Engro Elengy Terminal Private Limited (EETL) could not expand its re-gasified liquified natural gas (RLNG) capacity due to red-tapism, while the approvals are awaiting clearance from National Accountability Bureau (NAB), The News learnt on Wednesday.
Sources said Sui Southern Gas Company (SSGC) is not giving necessary approvals on account of unsubstantiated excuses, like violation of procurement rules and NAB inquiries. “Neither EETL nor its partner is implicated in any NAB inquiry. Misinformation of this degree is propagated only to halt progress and, instead, protect the existing monopolistic structure of today’s gas market,” a company official said, requesting anonymity.
EETL, a joint venture between Engro Corporation and a Dutch firm, aims to increase regasification capacity to 780 million metric cubic feet per day (mmcfd) – peak capacity 960 mmcfd – and enhance LNG storage capacity to 173,000 cubic meters by.
The expansion in existing Engro Elengy Terminal Private Limited (EETL) was first granted approval by the Economic Coordination Committee on July 31, 2019 and, again, on July 28, 2020 on third party access (TPA) basis, to facilitate LNG market development and mitigate circular debt in the gas sector. A spokesman of SSGC said EETL is asking for expansion of LNG regasification terminal along with allowing third party access to its terminal. The federal cabinet instructed all stakeholders that negotiations with LNG terminal owners must be pended till the finalisation of NAB inquiry in the terminal matters.
State-owned Pakistan GasPort Consortium Limited also said there is no NAB inquiry, or even any case, pending against the Pakistan GasPort LNG Terminal, while rejecting a claim by the Minister for Maritime Affairs Ali Zaidi that the NAB is investigating the two existing LNG terminals at Port Qasim Authority.
The EETL official said the federal government’s LNG Policy of 2011 and LNG supply agreement signed with SSGC in 2014 had built-in TPA provisions, which shows that EETL was not meant to be a dedicated terminal. Therefore, he added, there is no violation of pubic procurement regularity authority rules. “SSGC should respect the ECC’s decision and, accordingly, the government of Pakistan’s stance to operationalize terminal expansion under the TPA regime,” said the official.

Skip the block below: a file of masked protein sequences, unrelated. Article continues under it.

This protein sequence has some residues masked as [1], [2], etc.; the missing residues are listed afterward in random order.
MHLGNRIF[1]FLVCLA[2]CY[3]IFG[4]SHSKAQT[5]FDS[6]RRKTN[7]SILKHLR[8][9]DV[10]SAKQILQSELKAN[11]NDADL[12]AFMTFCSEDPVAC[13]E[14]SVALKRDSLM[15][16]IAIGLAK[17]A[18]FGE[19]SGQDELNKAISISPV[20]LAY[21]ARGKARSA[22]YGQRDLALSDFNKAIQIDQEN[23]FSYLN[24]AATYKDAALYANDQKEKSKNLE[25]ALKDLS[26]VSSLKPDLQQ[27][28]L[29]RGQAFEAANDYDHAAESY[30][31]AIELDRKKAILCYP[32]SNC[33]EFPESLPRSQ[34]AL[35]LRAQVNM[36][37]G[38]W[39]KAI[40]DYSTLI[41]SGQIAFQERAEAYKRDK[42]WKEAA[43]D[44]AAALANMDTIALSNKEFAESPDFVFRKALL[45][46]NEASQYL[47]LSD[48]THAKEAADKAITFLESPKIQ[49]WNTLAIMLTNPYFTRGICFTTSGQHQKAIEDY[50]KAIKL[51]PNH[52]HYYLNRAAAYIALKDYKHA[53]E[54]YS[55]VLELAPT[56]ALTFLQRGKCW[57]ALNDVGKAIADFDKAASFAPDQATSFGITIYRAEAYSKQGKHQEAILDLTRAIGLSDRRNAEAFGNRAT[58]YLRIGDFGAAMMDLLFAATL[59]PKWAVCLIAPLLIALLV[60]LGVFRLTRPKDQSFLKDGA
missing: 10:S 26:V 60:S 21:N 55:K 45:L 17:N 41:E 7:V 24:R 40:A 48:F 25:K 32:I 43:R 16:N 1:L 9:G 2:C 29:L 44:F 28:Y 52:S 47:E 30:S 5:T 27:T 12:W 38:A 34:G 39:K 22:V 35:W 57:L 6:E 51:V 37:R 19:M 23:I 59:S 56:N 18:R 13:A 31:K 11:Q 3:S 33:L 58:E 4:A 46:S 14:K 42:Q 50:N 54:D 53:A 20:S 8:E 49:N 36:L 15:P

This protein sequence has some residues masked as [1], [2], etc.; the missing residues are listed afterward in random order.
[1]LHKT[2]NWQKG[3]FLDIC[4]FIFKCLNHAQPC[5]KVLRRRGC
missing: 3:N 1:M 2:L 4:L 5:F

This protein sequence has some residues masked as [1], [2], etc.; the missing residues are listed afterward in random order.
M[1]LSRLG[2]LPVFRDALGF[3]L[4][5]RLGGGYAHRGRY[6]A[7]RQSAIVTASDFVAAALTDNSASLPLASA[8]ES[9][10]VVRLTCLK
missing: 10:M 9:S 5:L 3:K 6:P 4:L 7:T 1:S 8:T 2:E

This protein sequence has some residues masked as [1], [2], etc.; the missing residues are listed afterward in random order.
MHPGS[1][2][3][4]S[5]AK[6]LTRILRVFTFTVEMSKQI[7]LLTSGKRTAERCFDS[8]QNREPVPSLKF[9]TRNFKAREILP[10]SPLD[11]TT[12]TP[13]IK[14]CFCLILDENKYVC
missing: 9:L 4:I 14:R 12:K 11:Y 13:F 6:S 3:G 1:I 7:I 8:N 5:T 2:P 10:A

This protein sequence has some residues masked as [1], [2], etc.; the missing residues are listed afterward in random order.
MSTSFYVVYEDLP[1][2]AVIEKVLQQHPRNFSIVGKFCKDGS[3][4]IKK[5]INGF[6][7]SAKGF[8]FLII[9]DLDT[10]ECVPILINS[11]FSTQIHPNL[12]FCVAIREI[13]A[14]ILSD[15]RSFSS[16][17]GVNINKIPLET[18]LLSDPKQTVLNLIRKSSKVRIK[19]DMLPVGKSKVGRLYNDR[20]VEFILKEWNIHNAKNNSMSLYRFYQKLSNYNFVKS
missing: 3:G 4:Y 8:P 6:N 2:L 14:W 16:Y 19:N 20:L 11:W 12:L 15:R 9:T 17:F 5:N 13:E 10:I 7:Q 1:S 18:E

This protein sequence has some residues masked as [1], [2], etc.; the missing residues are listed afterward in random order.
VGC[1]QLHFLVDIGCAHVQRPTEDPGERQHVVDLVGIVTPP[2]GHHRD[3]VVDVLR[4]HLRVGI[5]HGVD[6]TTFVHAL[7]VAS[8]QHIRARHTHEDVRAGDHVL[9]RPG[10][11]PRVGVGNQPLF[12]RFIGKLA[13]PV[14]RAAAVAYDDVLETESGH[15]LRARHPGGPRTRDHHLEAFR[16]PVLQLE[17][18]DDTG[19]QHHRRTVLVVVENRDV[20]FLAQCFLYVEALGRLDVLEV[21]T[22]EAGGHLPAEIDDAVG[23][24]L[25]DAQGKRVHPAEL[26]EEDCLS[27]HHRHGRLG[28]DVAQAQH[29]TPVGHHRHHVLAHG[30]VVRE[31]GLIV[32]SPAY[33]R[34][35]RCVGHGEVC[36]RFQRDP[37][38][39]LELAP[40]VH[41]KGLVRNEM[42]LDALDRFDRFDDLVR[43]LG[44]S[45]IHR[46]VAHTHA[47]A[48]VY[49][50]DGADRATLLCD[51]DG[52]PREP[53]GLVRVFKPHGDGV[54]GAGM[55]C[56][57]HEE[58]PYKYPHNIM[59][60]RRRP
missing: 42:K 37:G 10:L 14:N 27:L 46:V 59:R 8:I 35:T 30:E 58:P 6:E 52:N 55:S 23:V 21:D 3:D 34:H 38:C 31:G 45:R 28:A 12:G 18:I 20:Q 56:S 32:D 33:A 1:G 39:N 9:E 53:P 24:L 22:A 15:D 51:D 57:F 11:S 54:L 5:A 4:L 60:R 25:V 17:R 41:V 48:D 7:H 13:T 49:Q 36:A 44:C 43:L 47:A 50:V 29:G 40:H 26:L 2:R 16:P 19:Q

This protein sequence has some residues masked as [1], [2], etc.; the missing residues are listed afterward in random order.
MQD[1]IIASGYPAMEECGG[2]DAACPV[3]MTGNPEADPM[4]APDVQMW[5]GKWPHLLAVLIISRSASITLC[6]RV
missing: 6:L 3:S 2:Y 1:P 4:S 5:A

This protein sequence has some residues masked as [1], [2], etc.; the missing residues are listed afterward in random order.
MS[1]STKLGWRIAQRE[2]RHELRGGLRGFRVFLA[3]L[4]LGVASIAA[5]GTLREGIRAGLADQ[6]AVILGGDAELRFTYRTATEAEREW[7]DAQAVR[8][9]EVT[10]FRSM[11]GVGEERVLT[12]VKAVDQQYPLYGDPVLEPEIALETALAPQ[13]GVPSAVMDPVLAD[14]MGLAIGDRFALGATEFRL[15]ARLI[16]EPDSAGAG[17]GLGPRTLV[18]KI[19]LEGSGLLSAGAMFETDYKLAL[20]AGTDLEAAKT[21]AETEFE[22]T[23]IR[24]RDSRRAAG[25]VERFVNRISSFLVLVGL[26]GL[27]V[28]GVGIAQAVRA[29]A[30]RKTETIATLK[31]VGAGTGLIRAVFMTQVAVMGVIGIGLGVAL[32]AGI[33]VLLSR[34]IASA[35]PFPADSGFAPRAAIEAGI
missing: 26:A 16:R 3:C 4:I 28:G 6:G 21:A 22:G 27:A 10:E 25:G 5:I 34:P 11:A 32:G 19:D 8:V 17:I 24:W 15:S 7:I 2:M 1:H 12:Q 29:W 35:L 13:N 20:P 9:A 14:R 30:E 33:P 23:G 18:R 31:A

The bigger flotating storage and regasification unit left its shipyard in July 2020, and was ready to replace the existing FSRU on immediate basis. However, the delay on account of SSGC signoff on TPA and financial benefits finalisation by the Planning Commission pushed back the expansion dates.
RLNG plays an integral role in the total gas supply, contributing 20-25 percent in the supply mix. However, deficit in demand and supply tends to increase and, as per the ministry of energy, the shortfall during upcoming winters will be 1,200 mmcfd.
The immediate solution to mitigate burgeoning gap between demand and supply could be expansion in the existing terminal which is doable within the year 2021 to meet peak winter demand.
Earlier this year in January, Pakistan was hit by the worst gas crisis of its time, due to which no RLNG was available to the CNG sector and industrial production faced power outages of up to 5 to 9 hours on a daily basis.
Textile production was down by 16 percent and the country faced huge export order losses due to curtailment of gas supply. Even after closing supply to industries, domestic consumers across Pakistan experienced gas load-shedding as the shortfall touched 20 percent of the country’s daily requirements.
Sources said the bureaucratic hurdles place much-needed foreign and private investment at risk in an economy that is already battling COVID-induced shocks. The government must remove roadblocks that impede LNG imports by the private sector through excess terminal capacity under third party access mechanisms. Owing to lingering issues arising out of no logic or any substantial basis, the expansion in the existing terminal had been delayed since August 2020. “Had this planned expansion been carried out as per commitment given by the investor, there would have been greater availability of natural gas in the system to meet the demand in the last harsh winter.”